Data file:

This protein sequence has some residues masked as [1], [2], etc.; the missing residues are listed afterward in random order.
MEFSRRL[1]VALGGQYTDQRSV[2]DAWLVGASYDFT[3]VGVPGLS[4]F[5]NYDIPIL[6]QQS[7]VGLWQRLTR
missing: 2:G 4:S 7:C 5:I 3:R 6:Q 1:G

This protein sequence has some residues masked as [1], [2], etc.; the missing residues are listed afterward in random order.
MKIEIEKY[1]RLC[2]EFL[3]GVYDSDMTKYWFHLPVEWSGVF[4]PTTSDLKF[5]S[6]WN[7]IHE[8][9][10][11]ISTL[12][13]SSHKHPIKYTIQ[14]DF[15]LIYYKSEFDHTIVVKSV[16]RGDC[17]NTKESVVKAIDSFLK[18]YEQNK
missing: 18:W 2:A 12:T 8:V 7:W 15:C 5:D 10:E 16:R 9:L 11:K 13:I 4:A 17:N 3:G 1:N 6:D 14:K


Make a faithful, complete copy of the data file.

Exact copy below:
This protein sequence has some residues masked as [1], [2], etc.; the missing residues are listed afterward in random order.
MEFSRRL[1]VALGGQYTDQRSV[2]DAWLVGASYDFT[3]VGVPGLS[4]F[5]NYDIPIL[6]QQS[7]VGLWQRLTR
missing: 2:G 4:S 7:C 5:I 3:R 6:Q 1:G

This protein sequence has some residues masked as [1], [2], etc.; the missing residues are listed afterward in random order.
MKIEIEKY[1]RLC[2]EFL[3]GVYDSDMTKYWFHLPVEWSGVF[4]PTTSDLKF[5]S[6]WN[7]IHE[8][9][10][11]ISTL[12][13]SSHKHPIKYTIQ[14]DF[15]LIYYKSEFDHTIVVKSV[16]RGDC[17]NTKESVVKAIDSFLK[18]YEQNK
missing: 18:W 2:A 12:T 8:V 7:W 15:C 5:D 10:E 16:R 9:L 11:K 13:I 4:A 17:N 3:G 1:N 6:D 14:K